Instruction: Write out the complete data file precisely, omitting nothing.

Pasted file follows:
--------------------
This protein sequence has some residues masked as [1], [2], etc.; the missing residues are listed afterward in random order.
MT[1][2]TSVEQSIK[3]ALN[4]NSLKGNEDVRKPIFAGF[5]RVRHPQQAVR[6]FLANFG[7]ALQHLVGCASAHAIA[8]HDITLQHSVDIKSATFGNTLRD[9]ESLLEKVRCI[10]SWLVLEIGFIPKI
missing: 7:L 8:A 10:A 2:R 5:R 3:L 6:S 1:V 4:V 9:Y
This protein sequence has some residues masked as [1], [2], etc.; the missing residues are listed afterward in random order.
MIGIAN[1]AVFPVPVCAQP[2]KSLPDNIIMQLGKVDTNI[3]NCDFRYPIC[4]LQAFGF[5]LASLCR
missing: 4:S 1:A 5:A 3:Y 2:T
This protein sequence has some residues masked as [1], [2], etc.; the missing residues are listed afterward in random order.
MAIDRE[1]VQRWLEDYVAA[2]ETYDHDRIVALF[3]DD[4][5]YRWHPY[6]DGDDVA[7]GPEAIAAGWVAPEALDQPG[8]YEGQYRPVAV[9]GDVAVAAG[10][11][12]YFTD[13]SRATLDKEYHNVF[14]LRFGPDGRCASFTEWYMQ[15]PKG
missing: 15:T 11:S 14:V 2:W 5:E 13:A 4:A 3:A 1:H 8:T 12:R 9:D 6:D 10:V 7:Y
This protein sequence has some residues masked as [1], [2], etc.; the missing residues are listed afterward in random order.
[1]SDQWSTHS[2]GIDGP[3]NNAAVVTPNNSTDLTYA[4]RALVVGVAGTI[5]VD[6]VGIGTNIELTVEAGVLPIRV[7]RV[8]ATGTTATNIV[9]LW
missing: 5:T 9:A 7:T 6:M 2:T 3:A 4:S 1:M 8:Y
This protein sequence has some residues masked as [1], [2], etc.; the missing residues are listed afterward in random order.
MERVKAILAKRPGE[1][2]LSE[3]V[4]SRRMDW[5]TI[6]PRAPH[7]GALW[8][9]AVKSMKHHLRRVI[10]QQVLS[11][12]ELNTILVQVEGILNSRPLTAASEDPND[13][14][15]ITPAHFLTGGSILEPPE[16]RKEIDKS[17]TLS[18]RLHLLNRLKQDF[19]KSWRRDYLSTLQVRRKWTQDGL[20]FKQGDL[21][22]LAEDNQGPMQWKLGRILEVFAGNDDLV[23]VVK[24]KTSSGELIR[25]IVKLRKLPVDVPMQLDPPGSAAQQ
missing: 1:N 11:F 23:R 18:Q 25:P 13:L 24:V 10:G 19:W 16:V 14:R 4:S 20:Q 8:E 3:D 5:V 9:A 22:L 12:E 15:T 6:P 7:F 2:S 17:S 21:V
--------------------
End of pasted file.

This protein sequence has some residues masked as [1], [2], etc.; the missing residues are listed afterward in random order.
MT[1][2]TSVEQSIK[3]ALN[4]NSLKGNEDVRKPIFAGF[5]RVRHPQQAVR[6]FLANFG[7]ALQHLVGCASAHAIA[8]HDITLQHSVDIKSATFGNTLRD[9]ESLLEKVRCI[10]SWLVLEIGFIPKI
missing: 7:L 8:A 10:A 2:R 5:R 3:L 6:S 1:V 4:V 9:Y
This protein sequence has some residues masked as [1], [2], etc.; the missing residues are listed afterward in random order.
MIGIAN[1]AVFPVPVCAQP[2]KSLPDNIIMQLGKVDTNI[3]NCDFRYPIC[4]LQAFGF[5]LASLCR
missing: 4:S 1:A 5:A 3:Y 2:T
This protein sequence has some residues masked as [1], [2], etc.; the missing residues are listed afterward in random order.
MAIDRE[1]VQRWLEDYVAA[2]ETYDHDRIVALF[3]DD[4][5]YRWHPY[6]DGDDVA[7]GPEAIAAGWVAPEALDQPG[8]YEGQYRPVAV[9]GDVAVAAG[10][11][12]YFTD[13]SRATLDKEYHNVF[14]LRFGPDGRCASFTEWYMQ[15]PKG
missing: 15:T 11:S 14:V 2:W 5:E 13:A 4:A 3:A 1:H 8:T 12:R 9:D 6:D 10:V 7:Y
This protein sequence has some residues masked as [1], [2], etc.; the missing residues are listed afterward in random order.
[1]SDQWSTHS[2]GIDGP[3]NNAAVVTPNNSTDLTYA[4]RALVVGVAGTI[5]VD[6]VGIGTNIELTVEAGVLPIRV[7]RV[8]ATGTTATNIV[9]LW
missing: 5:T 9:A 7:T 6:M 2:T 3:A 4:S 1:M 8:Y
This protein sequence has some residues masked as [1], [2], etc.; the missing residues are listed afterward in random order.
MERVKAILAKRPGE[1][2]LSE[3]V[4]SRRMDW[5]TI[6]PRAPH[7]GALW[8][9]AVKSMKHHLRRVI[10]QQVLS[11][12]ELNTILVQVEGILNSRPLTAASEDPND[13][14][15]ITPAHFLTGGSILEPPE[16]RKEIDKS[17]TLS[18]RLHLLNRLKQDF[19]KSWRRDYLSTLQVRRKWTQDGL[20]FKQGDL[21][22]LAEDNQGPMQWKLGRILEVFAGNDDLV[23]VVK[24]KTSSGELIR[25]IVKLRKLPVDVPMQLDPPGSAAQQ
missing: 1:N 11:F 23:R 18:Q 25:P 13:L 24:V 10:G 19:W 16:V 14:R 4:S 20:Q 8:E 3:D 5:V 9:A 22:L 12:E 15:T 6:P 7:F 2:S 17:S 21:V